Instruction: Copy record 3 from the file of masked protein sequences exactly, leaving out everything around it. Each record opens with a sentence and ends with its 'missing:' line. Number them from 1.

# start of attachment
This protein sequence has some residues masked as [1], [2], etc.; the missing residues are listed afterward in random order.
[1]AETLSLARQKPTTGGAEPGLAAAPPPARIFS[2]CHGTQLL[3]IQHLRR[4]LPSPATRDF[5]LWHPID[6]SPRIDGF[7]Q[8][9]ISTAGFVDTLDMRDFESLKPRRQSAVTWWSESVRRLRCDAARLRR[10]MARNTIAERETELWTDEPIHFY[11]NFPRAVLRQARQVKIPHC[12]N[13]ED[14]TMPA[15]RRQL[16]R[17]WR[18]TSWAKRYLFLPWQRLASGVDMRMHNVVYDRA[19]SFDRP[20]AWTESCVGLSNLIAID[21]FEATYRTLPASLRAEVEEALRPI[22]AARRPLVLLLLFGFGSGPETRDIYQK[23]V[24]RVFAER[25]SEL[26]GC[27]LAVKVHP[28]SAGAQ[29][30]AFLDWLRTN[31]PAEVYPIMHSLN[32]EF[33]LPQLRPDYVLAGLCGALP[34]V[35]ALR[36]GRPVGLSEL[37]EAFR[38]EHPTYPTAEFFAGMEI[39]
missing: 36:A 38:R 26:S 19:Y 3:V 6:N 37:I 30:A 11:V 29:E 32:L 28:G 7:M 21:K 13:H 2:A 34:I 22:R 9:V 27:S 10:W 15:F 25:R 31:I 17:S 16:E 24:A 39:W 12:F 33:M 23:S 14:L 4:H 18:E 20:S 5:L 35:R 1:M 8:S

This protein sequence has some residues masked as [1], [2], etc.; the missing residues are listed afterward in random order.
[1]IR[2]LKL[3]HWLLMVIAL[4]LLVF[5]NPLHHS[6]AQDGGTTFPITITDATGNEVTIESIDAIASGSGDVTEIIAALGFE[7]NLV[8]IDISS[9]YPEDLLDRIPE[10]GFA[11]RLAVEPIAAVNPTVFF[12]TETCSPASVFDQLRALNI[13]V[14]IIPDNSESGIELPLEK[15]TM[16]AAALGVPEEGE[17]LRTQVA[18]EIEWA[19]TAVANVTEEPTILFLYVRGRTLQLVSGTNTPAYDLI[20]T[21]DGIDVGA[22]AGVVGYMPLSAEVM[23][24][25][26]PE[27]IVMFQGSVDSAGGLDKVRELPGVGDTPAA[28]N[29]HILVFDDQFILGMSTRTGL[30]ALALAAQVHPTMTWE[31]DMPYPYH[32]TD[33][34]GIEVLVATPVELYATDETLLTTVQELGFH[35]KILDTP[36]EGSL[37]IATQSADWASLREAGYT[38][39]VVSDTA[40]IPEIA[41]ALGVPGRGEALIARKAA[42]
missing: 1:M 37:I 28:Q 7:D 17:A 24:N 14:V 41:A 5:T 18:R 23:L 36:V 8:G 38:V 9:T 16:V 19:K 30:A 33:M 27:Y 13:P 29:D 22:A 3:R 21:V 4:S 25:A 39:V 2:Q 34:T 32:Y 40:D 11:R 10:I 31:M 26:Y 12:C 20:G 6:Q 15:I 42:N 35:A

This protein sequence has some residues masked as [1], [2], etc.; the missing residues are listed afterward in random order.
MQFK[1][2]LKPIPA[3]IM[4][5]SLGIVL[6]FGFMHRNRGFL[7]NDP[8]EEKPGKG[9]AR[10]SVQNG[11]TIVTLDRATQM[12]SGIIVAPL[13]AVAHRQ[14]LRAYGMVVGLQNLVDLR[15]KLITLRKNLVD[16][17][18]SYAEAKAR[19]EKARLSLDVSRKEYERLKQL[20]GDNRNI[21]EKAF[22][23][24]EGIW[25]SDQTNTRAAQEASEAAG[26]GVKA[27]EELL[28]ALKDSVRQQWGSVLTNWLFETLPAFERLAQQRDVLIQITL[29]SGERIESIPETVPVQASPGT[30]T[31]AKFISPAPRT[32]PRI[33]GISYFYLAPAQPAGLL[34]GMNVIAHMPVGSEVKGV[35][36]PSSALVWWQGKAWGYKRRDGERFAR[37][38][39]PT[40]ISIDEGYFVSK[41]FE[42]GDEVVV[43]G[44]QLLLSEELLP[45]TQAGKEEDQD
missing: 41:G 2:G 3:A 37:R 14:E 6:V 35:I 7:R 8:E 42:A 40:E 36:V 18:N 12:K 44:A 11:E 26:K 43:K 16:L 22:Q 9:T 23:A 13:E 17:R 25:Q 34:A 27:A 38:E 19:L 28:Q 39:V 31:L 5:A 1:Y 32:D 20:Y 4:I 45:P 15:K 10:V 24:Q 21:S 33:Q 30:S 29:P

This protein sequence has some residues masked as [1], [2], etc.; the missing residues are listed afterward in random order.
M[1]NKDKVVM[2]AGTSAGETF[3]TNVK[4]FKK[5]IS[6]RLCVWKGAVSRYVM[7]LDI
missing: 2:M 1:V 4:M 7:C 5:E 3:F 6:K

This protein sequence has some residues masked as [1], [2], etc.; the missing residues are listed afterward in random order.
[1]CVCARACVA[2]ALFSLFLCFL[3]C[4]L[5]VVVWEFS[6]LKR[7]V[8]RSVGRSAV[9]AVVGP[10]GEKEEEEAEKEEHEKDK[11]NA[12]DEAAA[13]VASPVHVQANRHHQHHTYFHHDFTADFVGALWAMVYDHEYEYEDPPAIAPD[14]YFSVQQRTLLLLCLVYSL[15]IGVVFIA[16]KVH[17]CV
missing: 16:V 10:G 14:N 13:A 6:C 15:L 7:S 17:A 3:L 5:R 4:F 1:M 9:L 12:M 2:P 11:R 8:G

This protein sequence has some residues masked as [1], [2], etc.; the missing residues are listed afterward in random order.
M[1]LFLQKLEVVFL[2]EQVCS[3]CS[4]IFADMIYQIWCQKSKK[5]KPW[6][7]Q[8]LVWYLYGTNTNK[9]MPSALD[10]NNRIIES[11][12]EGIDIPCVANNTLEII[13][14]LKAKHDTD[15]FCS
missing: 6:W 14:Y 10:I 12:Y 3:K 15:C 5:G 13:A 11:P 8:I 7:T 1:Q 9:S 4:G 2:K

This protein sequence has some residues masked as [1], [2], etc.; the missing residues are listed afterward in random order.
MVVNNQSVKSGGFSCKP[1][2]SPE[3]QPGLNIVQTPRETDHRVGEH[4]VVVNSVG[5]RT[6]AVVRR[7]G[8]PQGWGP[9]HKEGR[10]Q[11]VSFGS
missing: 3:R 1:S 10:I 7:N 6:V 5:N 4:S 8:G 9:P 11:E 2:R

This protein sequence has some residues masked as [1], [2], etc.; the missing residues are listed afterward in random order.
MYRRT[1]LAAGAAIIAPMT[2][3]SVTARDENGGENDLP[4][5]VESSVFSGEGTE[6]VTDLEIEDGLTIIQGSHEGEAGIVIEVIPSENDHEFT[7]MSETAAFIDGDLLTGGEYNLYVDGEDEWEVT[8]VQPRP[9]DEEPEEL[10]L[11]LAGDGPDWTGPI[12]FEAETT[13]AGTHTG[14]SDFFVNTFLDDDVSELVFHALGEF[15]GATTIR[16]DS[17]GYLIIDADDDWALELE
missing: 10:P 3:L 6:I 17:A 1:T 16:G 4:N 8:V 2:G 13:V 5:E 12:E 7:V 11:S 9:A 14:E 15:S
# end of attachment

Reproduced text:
This protein sequence has some residues masked as [1], [2], etc.; the missing residues are listed afterward in random order.
MQFK[1][2]LKPIPA[3]IM[4][5]SLGIVL[6]FGFMHRNRGFL[7]NDP[8]EEKPGKG[9]AR[10]SVQNG[11]TIVTLDRATQM[12]SGIIVAPL[13]AVAHRQ[14]LRAYGMVVGLQNLVDLR[15]KLITLRKNLVD[16][17][18]SYAEAKAR[19]EKARLSLDVSRKEYERLKQL[20]GDNRNI[21]EKAF[22][23][24]EGIW[25]SDQTNTRAAQEASEAAG[26]GVKA[27]EELL[28]ALKDSVRQQWGSVLTNWLFETLPAFERLAQQRDVLIQITL[29]SGERIESIPETVPVQASPGT[30]T[31]AKFISPAPRT[32]PRI[33]GISYFYLAPAQPAGLL[34]GMNVIAHMPVGSEVKGV[35][36]PSSALVWWQGKAWGYKRRDGERFAR[37][38][39]PT[40]ISIDEGYFVSK[41]FE[42]GDEVVV[43]G[44]QLLLSEELLP[45]TQAGKEEDQD
missing: 41:G 2:G 3:A 37:R 14:E 6:V 35:I 7:R 8:E 42:A 40:E 36:V 18:N 12:K 44:A 11:E 26:K 43:K 16:L 22:Q 9:T 23:A 13:E 17:R 25:Q 34:A 27:A 38:E 19:L 28:Q 39:V 31:L 5:A 1:Y 32:D 20:Y 4:I 45:P 15:K 10:V 24:Q 21:S 33:Q 30:S 29:P